Proper etiquette is essential for making a good impression on other people, and this is especially true in the courtroom, especially for the defendant. The defendant is already in the courtroom with a disadvantage; this is the person who is being accused of a crime and is fighting against the charges so the jury finds him or her not guilty. While the jury and the judge deliberate and come to a decision based on the arguments brought forth from the defense and prosecution, the defendant’s appearance and overall courtroom etiquette leave an impression.
Here are some helpful tips on proper courtroom etiquette, which are especially helpful for the defendant:
- Arrive a little earlier than the start time of the trial so that you can have a few moments with your lawyer.
- If the defendant is out on bail, they should come to court dressed professionally and muted. This means no distracting and flashy clothing and jewelry. Hats and sunglasses should be removed. If the defendant was denied bail, then they will appear in their orange jumpsuit since they do not have access to their personal clothes.
- Sit and stand straight. Do not slouch.
- Speak only when asked to, and speak clearly.
- Answer only what is asked; do not freely provide other details and information.
- Make eye contact with those who are speaking to you and when you are answering them.
- Acknowledge the judge as “Your Honor.”
- Act and speak calmly and with courtesy. Do not let your anger grow.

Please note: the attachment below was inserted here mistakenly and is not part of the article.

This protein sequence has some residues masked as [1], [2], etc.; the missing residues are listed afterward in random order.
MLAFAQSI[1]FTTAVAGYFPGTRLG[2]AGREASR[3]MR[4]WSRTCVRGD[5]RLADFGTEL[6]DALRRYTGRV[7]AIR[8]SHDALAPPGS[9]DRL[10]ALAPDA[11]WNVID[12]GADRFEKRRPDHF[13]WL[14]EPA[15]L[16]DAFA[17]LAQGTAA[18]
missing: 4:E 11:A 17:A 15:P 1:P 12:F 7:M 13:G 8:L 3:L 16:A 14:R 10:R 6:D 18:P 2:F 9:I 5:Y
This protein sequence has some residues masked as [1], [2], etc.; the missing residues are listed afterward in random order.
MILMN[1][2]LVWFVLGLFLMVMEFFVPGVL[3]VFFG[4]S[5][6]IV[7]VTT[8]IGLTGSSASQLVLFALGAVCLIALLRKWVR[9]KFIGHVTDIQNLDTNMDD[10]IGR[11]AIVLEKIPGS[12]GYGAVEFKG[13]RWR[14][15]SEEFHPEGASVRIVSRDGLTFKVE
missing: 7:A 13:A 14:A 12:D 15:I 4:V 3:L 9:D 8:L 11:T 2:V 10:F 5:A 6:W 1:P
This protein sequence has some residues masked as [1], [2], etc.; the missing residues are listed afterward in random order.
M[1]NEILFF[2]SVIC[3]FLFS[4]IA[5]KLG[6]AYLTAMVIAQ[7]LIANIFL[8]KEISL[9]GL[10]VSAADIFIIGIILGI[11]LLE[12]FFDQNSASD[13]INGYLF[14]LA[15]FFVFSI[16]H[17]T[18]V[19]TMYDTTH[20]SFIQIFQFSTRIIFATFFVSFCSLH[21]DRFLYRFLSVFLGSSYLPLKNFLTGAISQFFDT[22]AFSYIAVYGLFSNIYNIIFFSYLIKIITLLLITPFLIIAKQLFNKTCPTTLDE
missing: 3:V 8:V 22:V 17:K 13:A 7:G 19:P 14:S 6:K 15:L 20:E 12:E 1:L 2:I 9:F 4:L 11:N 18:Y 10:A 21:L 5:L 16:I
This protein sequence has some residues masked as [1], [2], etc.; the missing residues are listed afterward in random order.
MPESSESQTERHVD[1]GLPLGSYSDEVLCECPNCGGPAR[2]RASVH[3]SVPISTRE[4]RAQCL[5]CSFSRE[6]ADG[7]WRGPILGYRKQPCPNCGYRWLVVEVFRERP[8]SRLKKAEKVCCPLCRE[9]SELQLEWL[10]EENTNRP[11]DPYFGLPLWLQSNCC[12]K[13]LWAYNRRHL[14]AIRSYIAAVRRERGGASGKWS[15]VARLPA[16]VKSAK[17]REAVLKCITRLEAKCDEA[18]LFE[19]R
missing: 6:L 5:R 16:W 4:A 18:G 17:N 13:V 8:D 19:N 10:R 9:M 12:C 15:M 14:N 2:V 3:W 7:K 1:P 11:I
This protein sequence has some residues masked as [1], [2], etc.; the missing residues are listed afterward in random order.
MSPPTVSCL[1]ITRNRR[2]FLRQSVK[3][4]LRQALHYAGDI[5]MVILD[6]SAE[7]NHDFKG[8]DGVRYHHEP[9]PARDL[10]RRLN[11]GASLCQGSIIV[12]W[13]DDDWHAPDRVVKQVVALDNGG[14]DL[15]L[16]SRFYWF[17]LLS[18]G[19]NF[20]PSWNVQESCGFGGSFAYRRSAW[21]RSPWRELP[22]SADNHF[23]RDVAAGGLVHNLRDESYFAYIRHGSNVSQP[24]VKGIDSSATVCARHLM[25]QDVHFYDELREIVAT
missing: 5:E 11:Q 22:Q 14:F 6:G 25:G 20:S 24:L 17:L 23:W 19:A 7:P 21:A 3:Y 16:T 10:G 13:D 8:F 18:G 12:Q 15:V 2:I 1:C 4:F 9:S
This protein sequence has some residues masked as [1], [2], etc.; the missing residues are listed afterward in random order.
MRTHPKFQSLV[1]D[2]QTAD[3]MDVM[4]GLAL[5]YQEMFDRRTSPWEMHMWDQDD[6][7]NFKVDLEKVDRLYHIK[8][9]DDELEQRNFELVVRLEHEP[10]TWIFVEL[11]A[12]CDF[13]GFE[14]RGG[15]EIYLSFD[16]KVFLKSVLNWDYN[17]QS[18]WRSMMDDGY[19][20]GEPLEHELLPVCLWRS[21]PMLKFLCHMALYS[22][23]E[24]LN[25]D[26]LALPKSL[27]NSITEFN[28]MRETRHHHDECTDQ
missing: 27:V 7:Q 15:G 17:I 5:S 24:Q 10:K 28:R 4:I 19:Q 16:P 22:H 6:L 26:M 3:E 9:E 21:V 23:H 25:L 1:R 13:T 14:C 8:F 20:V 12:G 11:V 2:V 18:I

- Make sure your cell phone is off or at least on silent. If applicable, leave your young children at home with a sitter. You do not want any disruptions.
- Use the restroom beforehand so you do not have to use it in the middle of the trial.
- As much as possible, let your lawyer do the talking. Again, speak only when asked to.
- Do not interrupt or speak over others. If there is an objection, your lawyer will be ready.
- It is okay to ask to have the question repeated or reworded. It is okay to say you do not understand or do not remember, but you must be honest.
A defendant’s appearance in court offers insight towards how seriously they are taking this situation. If they show up dressed sloppily, sit slouched in the chair, and make small gestures like smirking, rolling eyes, twiddling thumbs, tapping shoes, and constantly looking around and checking their watch, the judge and the jury will take this to mean that they are not serious about the situation. This could hurt them.